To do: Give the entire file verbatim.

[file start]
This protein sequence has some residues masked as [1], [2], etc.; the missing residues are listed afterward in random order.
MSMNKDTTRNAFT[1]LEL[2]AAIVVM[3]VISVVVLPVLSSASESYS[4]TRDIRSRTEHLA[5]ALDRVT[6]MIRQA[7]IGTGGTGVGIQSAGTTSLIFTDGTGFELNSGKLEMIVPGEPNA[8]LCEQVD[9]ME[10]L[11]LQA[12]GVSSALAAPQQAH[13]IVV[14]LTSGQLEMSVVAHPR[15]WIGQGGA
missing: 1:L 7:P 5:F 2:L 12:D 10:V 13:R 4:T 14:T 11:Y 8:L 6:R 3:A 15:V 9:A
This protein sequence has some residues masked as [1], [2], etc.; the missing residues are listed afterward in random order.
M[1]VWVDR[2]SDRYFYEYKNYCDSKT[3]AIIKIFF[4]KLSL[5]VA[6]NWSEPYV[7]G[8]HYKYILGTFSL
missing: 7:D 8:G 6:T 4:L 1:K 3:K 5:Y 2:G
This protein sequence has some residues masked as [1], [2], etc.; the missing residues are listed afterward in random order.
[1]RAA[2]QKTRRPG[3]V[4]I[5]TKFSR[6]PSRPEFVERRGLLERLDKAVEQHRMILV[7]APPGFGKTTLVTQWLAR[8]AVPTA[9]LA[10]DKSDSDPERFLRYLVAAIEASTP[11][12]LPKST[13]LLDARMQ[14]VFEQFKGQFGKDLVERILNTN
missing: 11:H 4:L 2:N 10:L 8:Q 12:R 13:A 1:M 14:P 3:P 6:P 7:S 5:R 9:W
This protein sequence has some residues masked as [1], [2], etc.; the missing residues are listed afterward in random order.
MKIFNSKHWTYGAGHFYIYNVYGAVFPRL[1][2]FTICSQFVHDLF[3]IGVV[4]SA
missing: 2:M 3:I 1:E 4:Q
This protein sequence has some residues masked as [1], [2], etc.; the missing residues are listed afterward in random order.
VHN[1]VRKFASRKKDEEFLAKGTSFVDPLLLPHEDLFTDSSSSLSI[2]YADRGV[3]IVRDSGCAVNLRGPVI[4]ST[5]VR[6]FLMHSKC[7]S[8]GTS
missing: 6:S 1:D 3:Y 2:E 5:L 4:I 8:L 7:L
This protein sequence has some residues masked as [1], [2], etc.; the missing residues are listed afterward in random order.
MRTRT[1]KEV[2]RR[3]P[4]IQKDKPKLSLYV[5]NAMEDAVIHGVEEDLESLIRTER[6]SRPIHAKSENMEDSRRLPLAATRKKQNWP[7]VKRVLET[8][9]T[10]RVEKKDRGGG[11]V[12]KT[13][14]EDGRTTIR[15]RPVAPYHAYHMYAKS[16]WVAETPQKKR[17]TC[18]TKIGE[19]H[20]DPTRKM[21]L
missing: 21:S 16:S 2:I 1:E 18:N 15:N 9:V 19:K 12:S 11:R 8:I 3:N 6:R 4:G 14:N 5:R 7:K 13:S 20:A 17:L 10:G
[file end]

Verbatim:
This protein sequence has some residues masked as [1], [2], etc.; the missing residues are listed afterward in random order.
MSMNKDTTRNAFT[1]LEL[2]AAIVVM[3]VISVVVLPVLSSASESYS[4]TRDIRSRTEHLA[5]ALDRVT[6]MIRQA[7]IGTGGTGVGIQSAGTTSLIFTDGTGFELNSGKLEMIVPGEPNA[8]LCEQVD[9]ME[10]L[11]LQA[12]GVSSALAAPQQAH[13]IVV[14]LTSGQLEMSVVAHPR[15]WIGQGGA
missing: 1:L 7:P 5:F 2:L 12:D 10:V 13:R 4:T 14:T 11:Y 8:L 6:R 3:A 15:V 9:A
This protein sequence has some residues masked as [1], [2], etc.; the missing residues are listed afterward in random order.
M[1]VWVDR[2]SDRYFYEYKNYCDSKT[3]AIIKIFF[4]KLSL[5]VA[6]NWSEPYV[7]G[8]HYKYILGTFSL
missing: 7:D 8:G 6:T 4:L 1:K 3:K 5:Y 2:G
This protein sequence has some residues masked as [1], [2], etc.; the missing residues are listed afterward in random order.
[1]RAA[2]QKTRRPG[3]V[4]I[5]TKFSR[6]PSRPEFVERRGLLERLDKAVEQHRMILV[7]APPGFGKTTLVTQWLAR[8]AVPTA[9]LA[10]DKSDSDPERFLRYLVAAIEASTP[11][12]LPKST[13]LLDARMQ[14]VFEQFKGQFGKDLVERILNTN
missing: 11:H 4:L 2:N 10:L 8:Q 12:R 13:A 1:M 14:P 3:P 6:P 7:S 5:R 9:W
This protein sequence has some residues masked as [1], [2], etc.; the missing residues are listed afterward in random order.
MKIFNSKHWTYGAGHFYIYNVYGAVFPRL[1][2]FTICSQFVHDLF[3]IGVV[4]SA
missing: 2:M 3:I 1:E 4:Q
This protein sequence has some residues masked as [1], [2], etc.; the missing residues are listed afterward in random order.
VHN[1]VRKFASRKKDEEFLAKGTSFVDPLLLPHEDLFTDSSSSLSI[2]YADRGV[3]IVRDSGCAVNLRGPVI[4]ST[5]VR[6]FLMHSKC[7]S[8]GTS
missing: 6:S 1:D 3:Y 2:E 5:L 4:I 8:L 7:L
This protein sequence has some residues masked as [1], [2], etc.; the missing residues are listed afterward in random order.
MRTRT[1]KEV[2]RR[3]P[4]IQKDKPKLSLYV[5]NAMEDAVIHGVEEDLESLIRTER[6]SRPIHAKSENMEDSRRLPLAATRKKQNWP[7]VKRVLET[8][9]T[10]RVEKKDRGGG[11]V[12]KT[13][14]EDGRTTIR[15]RPVAPYHAYHMYAKS[16]WVAETPQKKR[17]TC[18]TKIGE[19]H[20]DPTRKM[21]L
missing: 21:S 16:S 2:I 1:E 18:N 15:N 9:V 19:K 12:S 11:R 8:I 3:N 6:R 4:G 14:N 5:R 7:K 13:S 20:A 17:L 10:G